When HiPP first got in touch way back even before Oscar had arrived I was already aware of them as a company which produced baby food.  My only purchase of their products as a non-parent had been to test out baby food on ultra runs!  I had no idea that HiPP were also branching out into bathtime products though.

Their new free-from baby care range includes:

  • Goodnight Baby Bath
  • Foaming Hand Wash (and refill)
  • Head to Toe Baby Wash
  • Baby Shampoo

Hipp bathtime products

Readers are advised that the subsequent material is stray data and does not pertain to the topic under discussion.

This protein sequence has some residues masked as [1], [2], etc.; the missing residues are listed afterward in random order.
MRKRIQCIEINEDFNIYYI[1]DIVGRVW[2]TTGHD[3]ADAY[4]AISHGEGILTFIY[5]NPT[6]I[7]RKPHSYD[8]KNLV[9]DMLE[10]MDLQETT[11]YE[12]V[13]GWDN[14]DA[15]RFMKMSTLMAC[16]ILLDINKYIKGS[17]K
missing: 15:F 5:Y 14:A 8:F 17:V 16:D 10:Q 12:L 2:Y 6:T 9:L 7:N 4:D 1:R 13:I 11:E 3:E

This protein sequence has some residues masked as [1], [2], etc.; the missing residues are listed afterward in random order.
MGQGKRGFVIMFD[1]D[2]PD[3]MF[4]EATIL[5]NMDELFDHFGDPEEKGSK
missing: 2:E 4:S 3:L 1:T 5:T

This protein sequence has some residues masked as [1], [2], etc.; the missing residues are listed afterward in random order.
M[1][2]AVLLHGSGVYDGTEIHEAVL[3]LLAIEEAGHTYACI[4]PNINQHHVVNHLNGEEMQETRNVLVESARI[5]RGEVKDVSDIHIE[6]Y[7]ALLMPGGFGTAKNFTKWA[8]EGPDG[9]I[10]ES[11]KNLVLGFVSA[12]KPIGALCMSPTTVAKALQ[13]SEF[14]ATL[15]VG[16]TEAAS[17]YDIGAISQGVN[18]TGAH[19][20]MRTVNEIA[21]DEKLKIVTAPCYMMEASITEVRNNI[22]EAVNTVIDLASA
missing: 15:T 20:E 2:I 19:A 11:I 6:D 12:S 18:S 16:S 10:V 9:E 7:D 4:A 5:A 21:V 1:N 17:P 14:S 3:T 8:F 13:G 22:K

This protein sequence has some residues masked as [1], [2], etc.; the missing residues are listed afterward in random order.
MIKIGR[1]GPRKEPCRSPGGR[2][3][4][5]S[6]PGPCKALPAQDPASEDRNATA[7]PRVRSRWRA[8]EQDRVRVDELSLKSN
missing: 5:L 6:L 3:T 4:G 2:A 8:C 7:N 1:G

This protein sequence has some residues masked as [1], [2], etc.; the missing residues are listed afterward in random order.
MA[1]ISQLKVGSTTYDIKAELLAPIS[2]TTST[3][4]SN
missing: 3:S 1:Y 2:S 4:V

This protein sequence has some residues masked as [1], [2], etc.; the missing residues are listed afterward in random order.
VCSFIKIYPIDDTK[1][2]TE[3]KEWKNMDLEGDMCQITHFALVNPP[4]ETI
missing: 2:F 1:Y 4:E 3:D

We were lucky enough to be given both a baby bath, and a baby bath newborn insert from friends and family.  Without the insert I would not be able to bath Oscar on my own as he is such a little squirmer in the water!  In the beginning I certainly wasn’t strong enough to hold him in place with one hand whilst cleaning him thoroughly with the other.  The insert helps to hold him in place so that I can concentrate on getting him clean without worrying about dropping him into the water or making him uncomfortable.Oscar at bathtimeThey say that bathwater for babies should be around the 38-39° mark.  This handy Tommee Tippee thermometer floats in the tub and flashes red if the temperature increases above that.  I like my baths to be boiling hot (something I really missed during pregnancy), so my awareness of temperature is probably a little off whack when it comes to testing the water before Oscar gets in.  Therefore, it’s very useful to have the starfish thermometer flashing away at me if I have slightly misjudged the temperature so that Oscar doesn’t end up getting burnt or uncomfortable in the bath.Oscar at bathtimeAs it’s early days we’re still getting used to what Oscar does and doesn’t like and his way of communicating with us.  Over the past few days we’ve discovered that he much prefers a fuller bath than one with just a couple of inches of water sitting in the bottom.  A friend suggested that perhaps having only a little water in the bottom made him feel uncomfortable and clammy, like when he had a wet nappy, which I guess would make sense.Oscar at bathtimeAs a first-time Mum, I was advised not to use anything other than cotton wool and water on Oscar’s soft baby skin for the first six weeks.  I stuck religiously to this advice, although it did then make me a little nervous that the first time I would be using products, they would be over his whole body.  The HiPP skincare range has been specifically developed to be free from anything sensitive skin doesn’t like though; and to minimise the risk of allergies. All of their new bath time items hold the ‘no tears’ stamp.